I have my bourbon drinking friends, and the rest of my friends. So, recently, I hosted a happy hour for mostly the “rest of my friends” and served nothing but bourbon. Neat. Luckily, they were an adventurous group, but many vehemently disclaimed upon entering the soiree, “I don’t drink bourbon.” What got everyone tasting and many converting to bourbon lovers was the structure of the event as a blind tasting competition with prizes. The over achievers bit like carp on a dough ball.
I selected 3 bourbons, each of which represented one of the common types of bourbon, and all in about the $25-30 range: (1) rye heavy mash bill (Bulleit); (2) wheat heavy mash bill (Larceny); and (3) traditional mash bill (Knob Creek). The mash bill is the combination of grains used to produce bourbon. To be bourbon, there must be at least 51% corn, but what makes up the remaining 49% of the grains is up to the distiller. Typically, there is a combination of rye, wheat and barley. And of course, corn can be in the remaining part, too.
For the tasting, I covered the bottles in paper bags and numbered them. Then I passed out tasting cards which allowed guests to note their impressions of the bourbons. I gave some hints as to what each type of bourbon would taste like. Wheated bourbons are typically smoother and sweeter. Rye heavy bourbons are all about the bite and the spice. And traditional are somewhere in between. That is a gross generalization that will make the experts on bourbon jump up and down and scream, but I was dealing with novices, okay? I also gave everyone a taste of a straight rye to compare.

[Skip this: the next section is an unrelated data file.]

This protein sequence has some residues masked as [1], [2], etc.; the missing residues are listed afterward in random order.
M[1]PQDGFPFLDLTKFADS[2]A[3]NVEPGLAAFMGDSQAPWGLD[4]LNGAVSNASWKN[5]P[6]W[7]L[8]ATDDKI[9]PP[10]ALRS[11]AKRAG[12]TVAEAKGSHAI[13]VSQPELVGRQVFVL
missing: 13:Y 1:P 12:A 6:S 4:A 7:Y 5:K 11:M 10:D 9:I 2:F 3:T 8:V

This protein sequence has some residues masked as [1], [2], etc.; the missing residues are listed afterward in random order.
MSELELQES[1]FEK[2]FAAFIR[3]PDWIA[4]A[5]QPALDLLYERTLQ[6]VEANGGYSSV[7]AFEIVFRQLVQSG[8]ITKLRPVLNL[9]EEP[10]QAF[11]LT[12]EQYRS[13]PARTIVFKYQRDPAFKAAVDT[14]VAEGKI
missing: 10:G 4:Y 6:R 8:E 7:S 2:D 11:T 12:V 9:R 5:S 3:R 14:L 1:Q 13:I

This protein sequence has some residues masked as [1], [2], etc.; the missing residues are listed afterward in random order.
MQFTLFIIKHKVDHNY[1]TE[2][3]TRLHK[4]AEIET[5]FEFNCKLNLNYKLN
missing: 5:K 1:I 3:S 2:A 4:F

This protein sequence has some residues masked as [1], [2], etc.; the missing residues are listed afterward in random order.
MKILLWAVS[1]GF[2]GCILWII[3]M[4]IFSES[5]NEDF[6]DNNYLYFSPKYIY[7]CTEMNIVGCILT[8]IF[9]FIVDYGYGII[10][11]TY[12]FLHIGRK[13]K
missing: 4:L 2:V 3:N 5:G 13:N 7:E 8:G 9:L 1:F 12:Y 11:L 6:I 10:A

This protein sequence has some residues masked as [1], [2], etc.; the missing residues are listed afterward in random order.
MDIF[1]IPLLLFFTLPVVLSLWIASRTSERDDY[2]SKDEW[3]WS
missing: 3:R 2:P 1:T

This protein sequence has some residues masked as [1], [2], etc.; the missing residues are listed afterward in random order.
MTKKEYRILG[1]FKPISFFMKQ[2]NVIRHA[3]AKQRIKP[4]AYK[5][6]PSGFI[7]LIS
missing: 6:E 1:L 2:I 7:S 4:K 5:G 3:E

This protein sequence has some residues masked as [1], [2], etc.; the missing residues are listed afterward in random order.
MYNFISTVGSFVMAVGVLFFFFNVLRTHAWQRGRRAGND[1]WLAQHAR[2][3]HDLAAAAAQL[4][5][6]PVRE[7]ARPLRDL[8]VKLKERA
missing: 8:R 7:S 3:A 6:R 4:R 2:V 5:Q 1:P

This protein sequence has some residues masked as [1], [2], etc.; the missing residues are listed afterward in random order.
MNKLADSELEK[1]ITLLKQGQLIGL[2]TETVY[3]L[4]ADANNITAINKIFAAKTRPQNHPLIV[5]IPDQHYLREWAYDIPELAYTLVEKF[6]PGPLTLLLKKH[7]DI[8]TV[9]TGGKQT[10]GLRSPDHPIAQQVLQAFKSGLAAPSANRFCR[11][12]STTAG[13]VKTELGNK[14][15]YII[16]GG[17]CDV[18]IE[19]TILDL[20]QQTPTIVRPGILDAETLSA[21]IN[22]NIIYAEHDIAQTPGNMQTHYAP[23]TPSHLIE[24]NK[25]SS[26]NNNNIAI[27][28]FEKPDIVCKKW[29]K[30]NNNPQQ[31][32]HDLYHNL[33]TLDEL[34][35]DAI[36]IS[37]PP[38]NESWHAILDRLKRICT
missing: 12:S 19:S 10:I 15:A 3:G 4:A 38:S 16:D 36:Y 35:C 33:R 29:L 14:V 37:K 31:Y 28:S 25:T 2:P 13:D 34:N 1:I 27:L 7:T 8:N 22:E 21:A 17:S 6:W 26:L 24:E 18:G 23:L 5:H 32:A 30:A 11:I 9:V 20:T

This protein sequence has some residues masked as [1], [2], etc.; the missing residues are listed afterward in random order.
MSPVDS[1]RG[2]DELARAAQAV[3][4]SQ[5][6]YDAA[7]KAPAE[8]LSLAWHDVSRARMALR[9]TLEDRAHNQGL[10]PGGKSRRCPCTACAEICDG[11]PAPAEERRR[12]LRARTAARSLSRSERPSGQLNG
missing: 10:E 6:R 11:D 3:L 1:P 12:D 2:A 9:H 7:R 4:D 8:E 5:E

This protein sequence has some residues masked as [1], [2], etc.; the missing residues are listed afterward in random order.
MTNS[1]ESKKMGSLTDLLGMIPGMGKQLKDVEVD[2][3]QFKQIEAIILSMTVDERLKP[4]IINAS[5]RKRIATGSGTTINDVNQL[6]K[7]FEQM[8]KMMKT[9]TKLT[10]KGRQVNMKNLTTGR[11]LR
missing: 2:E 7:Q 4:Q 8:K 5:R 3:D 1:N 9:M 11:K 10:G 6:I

Out of 20 tasters, 3 accurately guessed the mash bills and 3 got none of them right. And I don’t recall anyone hating the experience. In fact, several people commented that it was their first time they enjoyed bourbon. The best part of the night was that people made new friends, talked about bourbon and more, and did it in a safe non-judgey environment.
Host your own tasting party. You can try different mash bills, or maybe the same bourbon, but different ages. Or try rums from different islands. Or different types of gin. Or compare bourbon to scotch to Irish whisky. But the bottom line is have fun.